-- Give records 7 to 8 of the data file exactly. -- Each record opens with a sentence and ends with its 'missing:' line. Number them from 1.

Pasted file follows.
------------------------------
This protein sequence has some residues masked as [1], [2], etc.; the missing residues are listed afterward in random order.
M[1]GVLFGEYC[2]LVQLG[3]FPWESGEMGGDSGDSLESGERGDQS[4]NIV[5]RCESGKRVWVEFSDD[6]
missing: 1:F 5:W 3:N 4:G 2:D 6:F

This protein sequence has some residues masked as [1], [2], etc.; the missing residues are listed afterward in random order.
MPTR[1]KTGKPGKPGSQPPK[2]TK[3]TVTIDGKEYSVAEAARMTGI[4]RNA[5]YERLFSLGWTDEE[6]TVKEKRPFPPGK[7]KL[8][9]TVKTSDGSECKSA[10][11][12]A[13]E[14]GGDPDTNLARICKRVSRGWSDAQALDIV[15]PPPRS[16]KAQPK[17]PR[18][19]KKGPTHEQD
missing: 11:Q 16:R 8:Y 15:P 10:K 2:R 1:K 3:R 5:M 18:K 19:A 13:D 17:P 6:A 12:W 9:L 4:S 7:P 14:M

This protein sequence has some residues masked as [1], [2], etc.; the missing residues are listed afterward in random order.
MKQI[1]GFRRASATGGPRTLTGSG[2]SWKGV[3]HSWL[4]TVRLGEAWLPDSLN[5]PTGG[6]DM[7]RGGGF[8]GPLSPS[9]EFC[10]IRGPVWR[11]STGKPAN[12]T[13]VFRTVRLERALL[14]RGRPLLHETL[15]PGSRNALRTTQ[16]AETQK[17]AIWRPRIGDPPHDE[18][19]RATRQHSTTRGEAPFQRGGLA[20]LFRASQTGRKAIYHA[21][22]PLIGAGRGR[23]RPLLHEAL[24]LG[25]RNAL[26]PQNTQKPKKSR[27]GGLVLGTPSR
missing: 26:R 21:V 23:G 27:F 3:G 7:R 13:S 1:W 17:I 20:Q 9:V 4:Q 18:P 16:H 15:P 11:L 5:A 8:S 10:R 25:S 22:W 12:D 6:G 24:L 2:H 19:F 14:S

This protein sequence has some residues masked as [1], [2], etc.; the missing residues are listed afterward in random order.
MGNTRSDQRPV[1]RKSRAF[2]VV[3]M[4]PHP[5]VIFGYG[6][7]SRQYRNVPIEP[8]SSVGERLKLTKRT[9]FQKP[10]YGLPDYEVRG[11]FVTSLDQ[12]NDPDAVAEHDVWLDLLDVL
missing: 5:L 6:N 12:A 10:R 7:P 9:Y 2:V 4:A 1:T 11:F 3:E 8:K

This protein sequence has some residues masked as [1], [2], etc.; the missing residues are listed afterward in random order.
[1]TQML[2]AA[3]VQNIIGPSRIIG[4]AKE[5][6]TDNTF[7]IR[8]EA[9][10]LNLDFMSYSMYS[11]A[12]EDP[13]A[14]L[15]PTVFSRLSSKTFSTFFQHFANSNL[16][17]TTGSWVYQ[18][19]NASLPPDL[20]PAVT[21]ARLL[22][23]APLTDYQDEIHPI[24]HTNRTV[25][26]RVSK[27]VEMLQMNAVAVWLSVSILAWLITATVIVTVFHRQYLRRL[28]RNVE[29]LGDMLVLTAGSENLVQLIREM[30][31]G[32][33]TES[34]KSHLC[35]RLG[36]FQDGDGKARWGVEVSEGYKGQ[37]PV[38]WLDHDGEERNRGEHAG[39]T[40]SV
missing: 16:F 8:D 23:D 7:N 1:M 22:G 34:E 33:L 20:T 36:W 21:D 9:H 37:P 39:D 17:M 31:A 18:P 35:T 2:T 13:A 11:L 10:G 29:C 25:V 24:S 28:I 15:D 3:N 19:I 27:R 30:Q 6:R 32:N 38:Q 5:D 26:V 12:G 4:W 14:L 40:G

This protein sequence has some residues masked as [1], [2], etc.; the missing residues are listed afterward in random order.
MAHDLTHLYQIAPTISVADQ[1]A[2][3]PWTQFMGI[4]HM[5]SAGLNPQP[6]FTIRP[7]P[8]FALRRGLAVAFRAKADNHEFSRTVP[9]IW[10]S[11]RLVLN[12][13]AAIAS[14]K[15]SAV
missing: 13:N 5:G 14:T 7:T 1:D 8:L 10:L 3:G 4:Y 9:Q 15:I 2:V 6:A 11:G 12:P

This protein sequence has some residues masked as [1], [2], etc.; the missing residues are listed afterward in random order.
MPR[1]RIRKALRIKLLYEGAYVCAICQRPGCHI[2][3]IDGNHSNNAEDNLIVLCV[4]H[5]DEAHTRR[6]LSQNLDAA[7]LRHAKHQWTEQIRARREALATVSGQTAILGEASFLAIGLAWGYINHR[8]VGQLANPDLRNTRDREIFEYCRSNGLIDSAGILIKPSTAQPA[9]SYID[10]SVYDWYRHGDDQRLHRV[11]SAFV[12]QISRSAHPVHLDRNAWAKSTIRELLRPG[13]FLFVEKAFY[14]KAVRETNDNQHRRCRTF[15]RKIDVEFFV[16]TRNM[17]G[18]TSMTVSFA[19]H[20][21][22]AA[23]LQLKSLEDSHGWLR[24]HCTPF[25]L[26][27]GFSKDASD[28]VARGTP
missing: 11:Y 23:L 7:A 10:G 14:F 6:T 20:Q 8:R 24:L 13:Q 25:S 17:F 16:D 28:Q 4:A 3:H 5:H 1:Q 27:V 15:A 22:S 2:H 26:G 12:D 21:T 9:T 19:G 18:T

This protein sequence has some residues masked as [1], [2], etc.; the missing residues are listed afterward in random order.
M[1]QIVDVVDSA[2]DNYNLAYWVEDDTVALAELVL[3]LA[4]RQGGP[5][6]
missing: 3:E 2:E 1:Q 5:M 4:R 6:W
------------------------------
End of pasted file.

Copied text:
This protein sequence has some residues masked as [1], [2], etc.; the missing residues are listed afterward in random order.
MPR[1]RIRKALRIKLLYEGAYVCAICQRPGCHI[2][3]IDGNHSNNAEDNLIVLCV[4]H[5]DEAHTRR[6]LSQNLDAA[7]LRHAKHQWTEQIRARREALATVSGQTAILGEASFLAIGLAWGYINHR[8]VGQLANPDLRNTRDREIFEYCRSNGLIDSAGILIKPSTAQPA[9]SYID[10]SVYDWYRHGDDQRLHRV[11]SAFV[12]QISRSAHPVHLDRNAWAKSTIRELLRPG[13]FLFVEKAFY[14]KAVRETNDNQHRRCRTF[15]RKIDVEFFV[16]TRNM[17]G[18]TSMTVSFA[19]H[20][21][22]AA[23]LQLKSLEDSHGWLR[24]HCTPF[25]L[26][27]GFSKDASD[28]VARGTP
missing: 11:Y 23:L 7:A 10:G 14:F 6:T 20:Q 8:R 24:L 13:Q 25:S 17:F 16:D 28:Q 4:A 3:H 5:H 1:Q 27:V 15:A 22:S 2:H 26:G 12:D 21:T 9:T 19:G 18:T

This protein sequence has some residues masked as [1], [2], etc.; the missing residues are listed afterward in random order.
M[1]QIVDVVDSA[2]DNYNLAYWVEDDTVALAELVL[3]LA[4]RQGGP[5][6]
missing: 3:E 2:E 1:Q 5:M 4:R 6:W